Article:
Japanese telecoms company NTT West is this week trialling technology designed to allow 4K ultra-high definition TV to be streamed over the Internet.
Using new compression technology, the trial – which ends tomorrow – is designed to prove the feasibility of streaming content into domestic set-top boxes, thus overcoming one of the major stumbling blocks for 4K TV.
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The compression works by analysing the signal and transmitting information about changes between frames, rather than having to send each frame in its entirety. This enables large amounts of data to be discarded while retaining the integrity of the image.
Current HDTV broadcasting uses the H.264/MPEG4 codec, but 4K TV would be too data-hungry for transmission using this system.
The H.265 High Efficiency Video Coding (HEVC) standard, adopted by the International Telecommunication Union at the beginning of this year, offers double the compression of H.264, and can support TV resolutions up to 8K UHD, with resolutions up to 8192×4320 pixels.
4K and 8K Ultra HD is the way Japan's planning to get its TV industry back on top.
That's the message from a development partnership between leading Japanese manufacturers and broadcasters, due to be set-up next month.
The alliance is a response to the lead manufacturers outside Japan have in 4K Ultra HD TV: LG already has 4K TVs on sale in Korea, and Samsung's 84in 4K flagship (below), the S9, is arriving in London's Selfridges, carrying a price-tag of £35,000, while the 84in Sony KD-84X9005 has only just started shipping to customers in the States.
A total of 21 broadcasters, telecoms companies and electronics manufacturers will come together with the aim of getting 4K and 8K services up and running on a commercial basis by 2020.
Public broadcaster NHK demonstrated the 8K technology at last year's London Olympics, and is one of the leading partners in the alliance, along with TV manufacturers Sony and Panasonic, while others involved include satellite TV company Sky Perfect JSAT, telecoms provider KDDI, Toshiba, Fujitsu and NEC.
The group also hopes that, by getting Japan back ahead of the game in Ultra HD TV production, transmission and hardware, Japanese technology can lead the global spread of the technology, thus providing opportunities for the country's beleaguered electronics manufacturers.
There are plans for trial broadcasts next year, in conjunction with the World Cup, and the scheme is being backed by Japan's Internal Affairs Ministry, which last year allocated ¥3.1bn (just over £20m) to the development of Ultra HD TV in Japan.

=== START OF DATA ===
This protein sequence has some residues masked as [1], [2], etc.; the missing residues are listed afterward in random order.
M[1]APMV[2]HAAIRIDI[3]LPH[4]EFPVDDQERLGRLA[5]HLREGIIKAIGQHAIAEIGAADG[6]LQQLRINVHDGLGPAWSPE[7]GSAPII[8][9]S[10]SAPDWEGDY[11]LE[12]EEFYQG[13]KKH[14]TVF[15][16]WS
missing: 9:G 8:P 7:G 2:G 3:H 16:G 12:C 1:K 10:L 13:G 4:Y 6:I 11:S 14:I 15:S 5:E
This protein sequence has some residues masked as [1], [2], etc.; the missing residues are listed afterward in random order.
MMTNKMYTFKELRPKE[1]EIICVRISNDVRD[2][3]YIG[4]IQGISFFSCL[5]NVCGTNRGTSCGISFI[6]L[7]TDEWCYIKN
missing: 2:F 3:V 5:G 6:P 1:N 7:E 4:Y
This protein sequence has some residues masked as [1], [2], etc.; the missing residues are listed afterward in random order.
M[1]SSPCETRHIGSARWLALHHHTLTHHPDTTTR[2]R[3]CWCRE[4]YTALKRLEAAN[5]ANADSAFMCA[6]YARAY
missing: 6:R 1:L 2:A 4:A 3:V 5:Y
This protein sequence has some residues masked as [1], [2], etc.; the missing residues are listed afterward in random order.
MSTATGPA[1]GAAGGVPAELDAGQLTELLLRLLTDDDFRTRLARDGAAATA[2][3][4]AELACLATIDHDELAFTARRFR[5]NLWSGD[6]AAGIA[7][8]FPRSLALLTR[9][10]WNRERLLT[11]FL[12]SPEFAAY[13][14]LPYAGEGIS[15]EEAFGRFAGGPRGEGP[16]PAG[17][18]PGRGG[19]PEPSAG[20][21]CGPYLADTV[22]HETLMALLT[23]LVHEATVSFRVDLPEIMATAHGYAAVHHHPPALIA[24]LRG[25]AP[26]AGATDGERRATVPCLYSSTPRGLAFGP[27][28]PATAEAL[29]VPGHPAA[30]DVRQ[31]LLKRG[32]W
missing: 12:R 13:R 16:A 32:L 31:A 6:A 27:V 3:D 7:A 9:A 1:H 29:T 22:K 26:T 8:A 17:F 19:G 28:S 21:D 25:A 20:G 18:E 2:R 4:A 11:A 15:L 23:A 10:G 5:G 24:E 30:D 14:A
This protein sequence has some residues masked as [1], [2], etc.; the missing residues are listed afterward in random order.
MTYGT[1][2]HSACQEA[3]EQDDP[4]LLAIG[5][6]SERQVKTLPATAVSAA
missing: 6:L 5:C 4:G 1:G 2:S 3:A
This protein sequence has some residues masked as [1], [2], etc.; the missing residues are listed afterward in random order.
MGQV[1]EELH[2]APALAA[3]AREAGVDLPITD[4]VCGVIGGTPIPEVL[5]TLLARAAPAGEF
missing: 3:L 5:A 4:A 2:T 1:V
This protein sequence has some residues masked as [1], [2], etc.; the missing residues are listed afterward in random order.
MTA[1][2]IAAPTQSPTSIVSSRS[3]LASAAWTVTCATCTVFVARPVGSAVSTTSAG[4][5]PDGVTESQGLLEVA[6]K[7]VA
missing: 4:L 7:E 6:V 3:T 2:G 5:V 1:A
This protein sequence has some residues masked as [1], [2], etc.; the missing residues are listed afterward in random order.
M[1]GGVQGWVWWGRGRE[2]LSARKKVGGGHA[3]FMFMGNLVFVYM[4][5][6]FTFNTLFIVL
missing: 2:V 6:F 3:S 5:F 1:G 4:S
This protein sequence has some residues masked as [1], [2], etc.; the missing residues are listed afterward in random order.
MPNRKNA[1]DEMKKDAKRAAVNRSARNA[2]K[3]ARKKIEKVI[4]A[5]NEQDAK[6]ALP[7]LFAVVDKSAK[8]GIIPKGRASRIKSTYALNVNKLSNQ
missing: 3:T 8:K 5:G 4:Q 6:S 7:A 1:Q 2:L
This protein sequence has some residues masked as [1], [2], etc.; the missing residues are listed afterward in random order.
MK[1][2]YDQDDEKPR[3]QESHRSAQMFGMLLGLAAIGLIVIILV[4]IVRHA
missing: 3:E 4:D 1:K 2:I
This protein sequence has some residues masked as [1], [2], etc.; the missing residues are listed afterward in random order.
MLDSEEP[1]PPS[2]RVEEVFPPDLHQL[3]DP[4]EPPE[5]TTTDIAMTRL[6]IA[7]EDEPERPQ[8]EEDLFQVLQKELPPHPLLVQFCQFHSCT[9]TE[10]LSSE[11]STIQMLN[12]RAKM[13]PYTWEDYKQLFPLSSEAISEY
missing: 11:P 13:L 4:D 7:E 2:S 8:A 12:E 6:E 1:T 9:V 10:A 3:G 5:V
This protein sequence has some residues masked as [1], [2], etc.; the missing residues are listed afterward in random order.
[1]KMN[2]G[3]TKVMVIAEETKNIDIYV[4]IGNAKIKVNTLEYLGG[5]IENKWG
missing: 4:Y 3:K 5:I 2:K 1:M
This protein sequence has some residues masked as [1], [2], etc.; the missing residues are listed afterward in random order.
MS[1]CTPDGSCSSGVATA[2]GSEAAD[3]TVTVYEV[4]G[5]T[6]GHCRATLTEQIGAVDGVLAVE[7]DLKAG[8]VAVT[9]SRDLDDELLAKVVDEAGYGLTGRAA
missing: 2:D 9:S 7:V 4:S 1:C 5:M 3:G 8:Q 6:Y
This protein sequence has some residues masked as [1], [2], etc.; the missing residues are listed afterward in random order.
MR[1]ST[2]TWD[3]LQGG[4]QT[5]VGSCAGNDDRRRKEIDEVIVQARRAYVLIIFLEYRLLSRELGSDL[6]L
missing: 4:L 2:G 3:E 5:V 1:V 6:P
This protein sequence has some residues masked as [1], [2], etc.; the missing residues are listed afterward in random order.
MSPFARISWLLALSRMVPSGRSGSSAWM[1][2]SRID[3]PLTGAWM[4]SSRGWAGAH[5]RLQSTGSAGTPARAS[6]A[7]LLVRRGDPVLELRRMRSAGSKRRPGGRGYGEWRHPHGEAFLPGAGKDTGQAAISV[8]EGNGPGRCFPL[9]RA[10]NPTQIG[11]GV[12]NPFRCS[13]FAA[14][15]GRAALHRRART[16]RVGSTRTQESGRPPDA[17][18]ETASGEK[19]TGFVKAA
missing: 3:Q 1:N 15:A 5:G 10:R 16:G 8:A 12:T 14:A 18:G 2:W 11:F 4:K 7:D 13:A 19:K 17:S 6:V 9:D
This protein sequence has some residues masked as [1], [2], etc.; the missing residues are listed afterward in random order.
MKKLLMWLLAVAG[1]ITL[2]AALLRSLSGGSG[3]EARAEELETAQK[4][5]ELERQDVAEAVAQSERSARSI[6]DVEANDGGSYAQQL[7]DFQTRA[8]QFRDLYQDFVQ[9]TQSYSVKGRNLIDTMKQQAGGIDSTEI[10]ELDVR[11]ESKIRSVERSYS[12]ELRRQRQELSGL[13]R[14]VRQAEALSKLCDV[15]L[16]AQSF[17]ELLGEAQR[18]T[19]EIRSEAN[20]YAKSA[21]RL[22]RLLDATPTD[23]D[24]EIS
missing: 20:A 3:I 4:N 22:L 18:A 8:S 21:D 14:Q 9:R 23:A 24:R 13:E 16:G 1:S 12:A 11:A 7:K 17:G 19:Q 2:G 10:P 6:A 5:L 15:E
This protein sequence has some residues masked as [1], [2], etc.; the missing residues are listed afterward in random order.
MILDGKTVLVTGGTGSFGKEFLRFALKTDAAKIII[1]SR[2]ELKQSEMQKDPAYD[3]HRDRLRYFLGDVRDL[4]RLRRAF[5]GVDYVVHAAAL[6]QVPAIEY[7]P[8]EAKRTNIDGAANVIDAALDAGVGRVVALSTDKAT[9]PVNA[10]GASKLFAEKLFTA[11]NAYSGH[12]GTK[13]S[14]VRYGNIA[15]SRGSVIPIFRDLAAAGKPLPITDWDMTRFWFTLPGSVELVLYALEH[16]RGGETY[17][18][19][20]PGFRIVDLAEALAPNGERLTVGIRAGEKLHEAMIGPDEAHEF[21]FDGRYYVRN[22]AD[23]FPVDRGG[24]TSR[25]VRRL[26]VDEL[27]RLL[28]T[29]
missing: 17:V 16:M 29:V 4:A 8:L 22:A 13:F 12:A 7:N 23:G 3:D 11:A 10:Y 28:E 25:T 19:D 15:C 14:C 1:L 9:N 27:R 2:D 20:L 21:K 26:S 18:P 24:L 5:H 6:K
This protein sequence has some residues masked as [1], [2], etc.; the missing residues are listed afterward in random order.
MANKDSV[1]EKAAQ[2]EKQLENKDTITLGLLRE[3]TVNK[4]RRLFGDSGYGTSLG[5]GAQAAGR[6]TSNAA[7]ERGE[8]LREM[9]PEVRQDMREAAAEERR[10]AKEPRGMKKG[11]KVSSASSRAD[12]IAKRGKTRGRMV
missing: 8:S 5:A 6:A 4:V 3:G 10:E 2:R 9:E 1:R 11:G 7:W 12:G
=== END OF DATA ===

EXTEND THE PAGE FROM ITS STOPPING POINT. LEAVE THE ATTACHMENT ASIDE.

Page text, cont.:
As previously reported, most of Japan's consumer electronics manufacturers are developing 4K TVs, as well as the cameras and other production facilities needed to make programmes. Panasonic and Sony are among the leading manufacturers of 4K camera hardware, with Sony showing a prototype 56in 4K OLED monitor – and announcing a contract to build one of the world's first 4K outside broadcast trucks – at the recent NAB 2013 broadcast industry trade show.
But the issue of how to broadcast 4K TV, which has four times the resolution of current full HD – let alone the even more data-hungry 8K, at 16x the resolution – via existing satellite and terrestrial infrastructure is something the partnership will have to overcome.
At the moment, the best the system in the UK can handle is 720p/1080i, which requires less data even than the Full HD 1080p resolution found on Blu-ray discs, for example, so obviously highly efficient compression will be needed before a service offering multiple channels of Ultra HD can be contemplated.
However, other countries so far have a lead over Japan, which to date has only proved a capability to broadcast 8K over very short test distances on a 'point-to-point' basis. Trial broadcasts of 4K TV started in South Korea six months ago, and just last week satellite services provider SES gave demonstrations of 4K transmissions from one of the Astra satellites using a new coding standard.
Using the new HEVC standard to broadcast in DVB-S2, SES managed to deliver a 3840x2160-pixel 4K picture using a data-rate of 20Mbps – previous 4K demonstrations have used either MPEG-4 AVC (H.264), or built up the picture from four parallel HD signals.
The HEVC standard offers up to 50% increase in encoding efficiency against H.264, and SES is now hopeful it will become the standard for Ultra HD TV broadcast: it hopes to provide a 24/7 4K test transmission for industry use.
However, given Japan's plan to leap to 8K transmissions by 2020, with a picture resolution of 7680x4320 pixels (and up to 22.2 channels of surround sound in the NHK Olympic demonstrations last year), it's clear even greater technical challenges face the TV industry.
Written by Andrew Everard